As we neared the truck, I noticed across the open field that a harvested corn field had about a dozen birds flying across it to a slough a few hundred yards away from the truck. The rooster crow shortly before tipped me off that there were birds in that direction. I schemed a plan to drop my daughter off at the truck, she was hungry and wanted her snack and said she wanted to watch me with her binoculars. After getting her set up with her snack and binocs, I set off across the corn stubble to the small secluded slough I saw them land in.
During my walk out there, I noticed things were starting to look up for me. A slight breeze came up from the south so I adjusted my approach and shifted to the north side with Ellie. Just a few yards out, Ellie was already birdy. This was a narrow but fairly long slough so I was really feeling good about this situation. I would hang out on the north side and let Ellie’s nose pick up any scent being blown across. Again, same results, another false point after another. I trampled down the areas she was locked in on. I figured they heard us coming and ran to end. I didn’t get excited and hurry, I kept a slow approach not to walk over any of these hunkered down birds but as I neared the bottle necked end, gun at the ready and Ellie still intensely birdy and nothing. I have never seen her so disappointed. I’m sure she was already mad at me for the previous hen flushes and no gun fire.
I noticed another couple smaller sloughs I could pick up on the walk back to the truck and the very last one, I was just at the point of being done and could tell Ellie was too until she started acting even differently, she just caught a wiff of something and took off running. This wasn’t normal and through a more bare batch of grass, I caught a glimpse of a rooster head down running from her and it took flight. For a dog who has always typically pointed, I’m sure she could have cared less at this point and didn’t want a wasted chance again. A nice left to right flight, I pulled the trigger and the second year rooster fell into the corn stubble and Ellie tackled it like a linebacker sacking a quarterback. She was relieved.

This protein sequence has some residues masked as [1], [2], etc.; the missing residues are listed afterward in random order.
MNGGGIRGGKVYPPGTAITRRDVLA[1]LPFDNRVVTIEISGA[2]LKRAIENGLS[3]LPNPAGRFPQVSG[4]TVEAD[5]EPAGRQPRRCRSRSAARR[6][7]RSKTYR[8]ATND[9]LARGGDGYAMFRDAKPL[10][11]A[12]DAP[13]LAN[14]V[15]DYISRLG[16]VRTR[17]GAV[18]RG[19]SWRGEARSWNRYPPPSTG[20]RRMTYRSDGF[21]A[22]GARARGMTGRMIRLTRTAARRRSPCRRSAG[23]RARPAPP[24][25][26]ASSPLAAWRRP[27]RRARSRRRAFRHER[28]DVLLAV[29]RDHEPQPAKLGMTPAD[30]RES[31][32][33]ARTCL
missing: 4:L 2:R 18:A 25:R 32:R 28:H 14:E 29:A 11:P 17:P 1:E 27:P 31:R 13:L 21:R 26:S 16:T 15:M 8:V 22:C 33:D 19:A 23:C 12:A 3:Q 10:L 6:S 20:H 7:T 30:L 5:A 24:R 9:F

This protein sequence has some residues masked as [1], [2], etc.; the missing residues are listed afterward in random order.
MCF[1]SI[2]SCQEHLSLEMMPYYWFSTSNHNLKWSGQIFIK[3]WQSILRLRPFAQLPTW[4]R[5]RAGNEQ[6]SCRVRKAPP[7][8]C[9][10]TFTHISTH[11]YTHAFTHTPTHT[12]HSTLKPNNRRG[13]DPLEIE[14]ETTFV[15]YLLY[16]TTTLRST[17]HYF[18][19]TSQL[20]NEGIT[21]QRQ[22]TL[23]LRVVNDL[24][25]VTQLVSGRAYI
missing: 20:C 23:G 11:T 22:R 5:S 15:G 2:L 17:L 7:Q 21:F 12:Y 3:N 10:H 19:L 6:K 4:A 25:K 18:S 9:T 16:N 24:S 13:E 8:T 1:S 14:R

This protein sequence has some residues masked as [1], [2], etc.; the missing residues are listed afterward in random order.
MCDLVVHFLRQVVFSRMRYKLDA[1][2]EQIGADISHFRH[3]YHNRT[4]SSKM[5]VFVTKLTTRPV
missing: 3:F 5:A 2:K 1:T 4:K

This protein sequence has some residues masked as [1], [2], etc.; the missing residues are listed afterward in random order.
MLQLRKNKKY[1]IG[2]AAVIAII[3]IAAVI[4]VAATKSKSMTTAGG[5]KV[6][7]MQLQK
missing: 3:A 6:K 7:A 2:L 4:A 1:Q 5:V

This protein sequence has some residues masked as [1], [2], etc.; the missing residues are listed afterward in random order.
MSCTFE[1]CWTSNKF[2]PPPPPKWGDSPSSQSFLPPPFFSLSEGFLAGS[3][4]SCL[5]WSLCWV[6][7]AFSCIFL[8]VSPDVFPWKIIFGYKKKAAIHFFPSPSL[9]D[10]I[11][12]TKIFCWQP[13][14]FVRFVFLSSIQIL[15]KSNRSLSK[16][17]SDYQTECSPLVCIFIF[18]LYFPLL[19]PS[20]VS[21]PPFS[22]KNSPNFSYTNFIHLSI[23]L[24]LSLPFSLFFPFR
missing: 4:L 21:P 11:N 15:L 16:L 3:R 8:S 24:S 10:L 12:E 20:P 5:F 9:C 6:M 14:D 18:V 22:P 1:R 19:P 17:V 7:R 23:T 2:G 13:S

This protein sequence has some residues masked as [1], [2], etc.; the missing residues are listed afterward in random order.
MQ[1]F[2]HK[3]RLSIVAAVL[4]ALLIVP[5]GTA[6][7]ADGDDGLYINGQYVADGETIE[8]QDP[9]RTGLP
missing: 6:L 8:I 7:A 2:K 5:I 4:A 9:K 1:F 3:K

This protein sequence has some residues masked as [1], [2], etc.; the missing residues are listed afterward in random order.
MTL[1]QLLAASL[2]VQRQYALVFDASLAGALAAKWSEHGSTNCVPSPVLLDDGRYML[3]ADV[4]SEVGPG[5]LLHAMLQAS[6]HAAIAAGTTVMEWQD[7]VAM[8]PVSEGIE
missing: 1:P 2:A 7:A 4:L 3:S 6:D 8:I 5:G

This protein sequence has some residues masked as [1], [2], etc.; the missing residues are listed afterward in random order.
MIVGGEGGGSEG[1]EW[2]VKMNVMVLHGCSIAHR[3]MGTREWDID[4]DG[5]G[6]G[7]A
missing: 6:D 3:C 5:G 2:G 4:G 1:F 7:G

On the drive home I couldn’t help but think that perhaps I should have just turned around and stayed home as I’ve heard that wet conditions prove to make matter worse when chasing the wise roosters. But a father/daughter date had been planned and it’s hard to say sorry to a big pair of brown eyes. She had her monster cookie and evidence of chocolate chip on her cheeks to prove it. She curled up in jacket and orange vest and crashed shortly after getting back on the road for home.
Perhaps use this as a lesson learned or adjust your expectations if you’ve made a long journey for a long anticipated hunt but hunting foggy pheasants will torture you and your bird dog. I’m not sure what I could have done differently but for my daughter, our lab and myself, we were happy to bring home at least one trophy. I just wished my daughter could have seen this flush watching with her binoculars or better yet, in person. But no regrets.
I used #6 Prairie Storm by Federal. Browning Cyngery 12 gauge. The temps started at 43 and on the way home they were 52. No wind to start which then turned to a slight breeze out of the south.